Saloon History

SALOON HISTORY

The building housing Captain Tony’s Saloon has a history as colorful as the town of Key West itself. When first constructed in 1851, 428 Greene Street was an ice house that doubled as the city morgue. In the 1890s, it housed a wireless telegraph station. The telegraph’s most important utilization came in 1898, during the Spanish-American War. The battleship Maine was destroyed, as the news came from Havana to Key West and it was reported all over the world from this building. In 1912, the building was home to a cigar factory and later a bordello. A few years later, 428 Greene Street‘s landlord leased the building to an individual named Morgan Bird, who opened the saloon as the Duval Club. He decorated the saloon in late-Victorian style. He threw large, lavish “gay” parties in the Duval Club, where the gay patrons propositioned sailors. Despite warning from the Navy, Morgan proceeded with his parties, until the Navy placed the Duval Club “off limits”. The Navy board’s action caused an 80% decrease in business, so Morgan was forced to close.

After that, it became several speakeasies, the last of which was named The Blind Pig, specializing in gambling, women, and bootleg rum.

In 1933, a local named Joe ‘Josie’ Russell bought the business and created Sloppy Joe’s Bar. The name came from Russell’s friend and fishing buddy, Ernest Hemingway and was suggested as a tribute to Hemingway’s friend in Havana, Jose Garcia, who owned a bar frequented by Hemingway and Russell, called interestingly enough, ‘Sloppy Joes.’

Originally, there was a long wooden bar was on the left side of the main bar area, the booths went to the back of the building and there was a large room off to one side used for gambling. The room had ceiling fans and sawdust floors and the only means of light came from two large French doors. Gambling consisted of roulette, craps, blackjack, one-armed bandits, faro and celo. Rumba was the music of the time and one could dance all evening to live music. The back room at Sloppy Joe’s (now the pool room at Captain Tony’s) was known as the Silver Slipper and served as the dance hall.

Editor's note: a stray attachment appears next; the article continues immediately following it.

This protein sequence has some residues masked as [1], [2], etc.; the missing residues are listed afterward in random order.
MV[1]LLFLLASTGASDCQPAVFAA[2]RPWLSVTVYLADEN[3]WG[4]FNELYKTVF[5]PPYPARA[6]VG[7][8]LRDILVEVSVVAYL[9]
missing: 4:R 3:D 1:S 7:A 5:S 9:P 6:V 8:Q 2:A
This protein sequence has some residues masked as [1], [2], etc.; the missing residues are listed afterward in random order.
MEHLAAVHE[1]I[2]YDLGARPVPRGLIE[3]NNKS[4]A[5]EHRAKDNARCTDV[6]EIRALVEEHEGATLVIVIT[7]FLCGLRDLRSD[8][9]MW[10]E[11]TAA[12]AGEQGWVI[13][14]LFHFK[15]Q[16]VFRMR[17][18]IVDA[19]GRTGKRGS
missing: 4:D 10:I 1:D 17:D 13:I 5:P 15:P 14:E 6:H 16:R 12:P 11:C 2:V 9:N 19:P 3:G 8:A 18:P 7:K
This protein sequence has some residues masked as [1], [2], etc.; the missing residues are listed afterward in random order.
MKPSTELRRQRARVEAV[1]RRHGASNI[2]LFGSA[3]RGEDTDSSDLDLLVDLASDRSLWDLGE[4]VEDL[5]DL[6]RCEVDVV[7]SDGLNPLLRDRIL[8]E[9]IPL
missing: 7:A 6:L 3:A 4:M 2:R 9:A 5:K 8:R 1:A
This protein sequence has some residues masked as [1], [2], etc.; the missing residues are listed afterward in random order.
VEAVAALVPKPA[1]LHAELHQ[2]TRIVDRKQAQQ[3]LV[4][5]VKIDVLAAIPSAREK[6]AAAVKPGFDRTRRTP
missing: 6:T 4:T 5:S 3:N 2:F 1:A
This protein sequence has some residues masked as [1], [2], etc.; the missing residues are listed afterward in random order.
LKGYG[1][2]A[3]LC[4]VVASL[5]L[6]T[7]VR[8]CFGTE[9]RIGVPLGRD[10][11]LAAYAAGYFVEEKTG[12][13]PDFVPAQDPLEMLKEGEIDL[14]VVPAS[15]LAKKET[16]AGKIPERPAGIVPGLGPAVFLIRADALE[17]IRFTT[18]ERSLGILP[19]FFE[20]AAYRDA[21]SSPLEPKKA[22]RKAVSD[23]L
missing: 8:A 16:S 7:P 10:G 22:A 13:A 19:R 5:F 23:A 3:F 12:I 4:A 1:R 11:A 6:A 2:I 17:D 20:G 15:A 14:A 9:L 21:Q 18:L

428 Greene Street was where Ernest Hemingway spent most of his evenings between 1933 and 1937. In 1938, when the building’s landlord raised the rent one dollar per week, Russell and his customers picked up the entire bar and moved everything in the middle of the night to Sloppy Joe’s current location at 201 Duval Street. Russell continued operation there until his passing in 1941. As a footnote, Hemingway loved the urinal at Sloppy Joes, which was actually a trough. During the move, it was taken to Hemingway’s house on Whitehead Street, where it serves as a cat trough in the garden.

The bar at 428 Greene then went through several iterations until 1958, when Captain Tony Tarracino, a local charter boat captain, purchased the bar and renamed it Captain Tony’s Saloon. As Captain Tony’s, the bar is where Jimmy Buffett got his start in Key West. Buffett played at Captain Tony’s in the early ’70s, and was often paid in tequila. Buffett immortalized the bar and Tarracino himself, in his song Last Mango in Paris”.

Captain Tony’s Today

Captain Tony’s Saloon has changed little since the days of Captain Tony at the bar and Jimmy Buffett on stage. It truly is a last piece of old Key West. The ceiling is covered with ladies’ bras, business cards fill the posts around the bar and every bar stool is painted with the name of a famous person who not only sat on it but also frequented the bar. The famous ‘hanging tree’ is still growing right in the middle of the bar and Tony’s jewfish still hangs above the door. Pool tables have replaced the slot machines and craps tables and rock and roll has replaced the rumba but overall it’s still the same friendly dive bar with great staff and cold beer. There’s live entertainment every afternoon and a live band every night and always a great crowd of locals and tourists alike.

Captain Tony’s is a Key West institution and a “must visit” for many returning Key West visitors. As one described it, “A seat at the bar and a couple of Pirate Punches – a great way to pass a hot Key West afternoon.”

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